On a clear July morning in Chennai, workers daub a final coat of paint on the doric columns of Namakkal Kavignar Maligai, a 10-storey structure housing the Tamil Nadu Secretariat within the 123.5-acre heritage precinct of Fort St George. The 40-year-old tower, fresh from a Rs 28-crore renovation, is a grating anachronism, jammed between the three-centuries-old Assembly Hall and a row of disused barracks that were home to the British Battalion. At King’s Barracks, the largest original structure within the Fort, plants poke out of fissures in its walls, large chunks of the ceilings have caved in, and columns teeter on the upper storey. A part of the building has been repurposed as an Army canteen; another wing is leased out to tea shops where office-goers dig into steaming idli-sambar, seemingly oblivious to the history that threatens to keel over around them.
The state of the oldest British fort in India — ironically, the Chennai Circle headquarters of the Archaeological Survey of India, which occupies British general Robert Clive’s house within its ramparts — is symbolic of the yawning gap in conservation efforts in present-day Chennai. History lies scattered across this 375-year-old city like a vast, arresting jigsaw puzzle that is missing a few pieces. The Madras Day celebrations held on August 22 to commemorate its founding saw heritage lovers rue this disconnect. Chennai remains a city “on auto-pilot, with no proactive measures towards preserving its architectural heritage,” says V Sriram, a historian and former INTACH convenor, who conducts heritage walks.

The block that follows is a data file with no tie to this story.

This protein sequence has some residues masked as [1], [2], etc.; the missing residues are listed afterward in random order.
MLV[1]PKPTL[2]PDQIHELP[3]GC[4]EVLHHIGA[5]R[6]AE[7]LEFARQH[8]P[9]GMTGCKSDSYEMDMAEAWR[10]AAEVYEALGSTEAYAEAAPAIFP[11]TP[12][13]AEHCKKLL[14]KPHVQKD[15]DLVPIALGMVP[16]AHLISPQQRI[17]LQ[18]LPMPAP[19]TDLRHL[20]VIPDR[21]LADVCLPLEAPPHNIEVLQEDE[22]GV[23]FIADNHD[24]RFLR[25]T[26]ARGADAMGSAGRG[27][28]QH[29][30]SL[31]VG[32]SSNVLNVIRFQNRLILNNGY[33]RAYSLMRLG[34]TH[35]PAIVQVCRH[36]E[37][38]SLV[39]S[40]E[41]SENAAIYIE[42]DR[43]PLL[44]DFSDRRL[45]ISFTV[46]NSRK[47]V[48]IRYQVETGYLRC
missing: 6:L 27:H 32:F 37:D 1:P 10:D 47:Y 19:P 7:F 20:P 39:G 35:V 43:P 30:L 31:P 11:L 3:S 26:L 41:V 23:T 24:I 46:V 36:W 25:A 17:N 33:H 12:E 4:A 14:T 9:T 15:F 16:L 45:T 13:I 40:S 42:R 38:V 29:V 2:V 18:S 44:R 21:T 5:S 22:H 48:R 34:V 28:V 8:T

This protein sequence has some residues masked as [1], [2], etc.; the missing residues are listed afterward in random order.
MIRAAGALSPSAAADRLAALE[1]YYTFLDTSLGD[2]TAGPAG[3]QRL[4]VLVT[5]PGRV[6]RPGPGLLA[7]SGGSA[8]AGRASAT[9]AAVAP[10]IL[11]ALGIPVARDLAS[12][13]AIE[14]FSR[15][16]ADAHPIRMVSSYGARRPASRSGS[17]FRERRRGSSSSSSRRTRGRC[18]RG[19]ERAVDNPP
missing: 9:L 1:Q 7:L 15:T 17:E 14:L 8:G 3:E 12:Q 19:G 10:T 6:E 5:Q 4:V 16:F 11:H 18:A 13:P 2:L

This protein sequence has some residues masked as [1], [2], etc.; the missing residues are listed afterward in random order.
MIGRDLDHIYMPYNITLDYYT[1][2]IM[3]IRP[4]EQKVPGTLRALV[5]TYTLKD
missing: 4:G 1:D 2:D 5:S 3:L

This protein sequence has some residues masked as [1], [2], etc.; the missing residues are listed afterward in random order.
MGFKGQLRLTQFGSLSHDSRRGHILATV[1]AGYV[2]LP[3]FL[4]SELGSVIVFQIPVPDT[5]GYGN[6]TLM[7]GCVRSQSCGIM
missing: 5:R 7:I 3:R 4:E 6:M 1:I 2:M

He says scores of heritage buildings in Chennai are in danger of being engulfed by development and about 2,000 merit a plaque. Four hundred and sixty-seven buildings were notified as protected monuments in the Justice E Padmanabhan Committee Report of 2008, much to the displeasure of some private owners, who now found themselves saddled with the responsibility of preserving them. But in the absence of any legislation underpinning the work of a reticent Heritage Conservation Committee, several buildings have fallen despite being included in the report. “The historic Bible Society building in the Memorial Hall premises was razed to make way for a new structure with a ‘heritage feel’. With the exception of some churches and private residences, very little of Chennai’s heritage is well-restored,” Sriram says.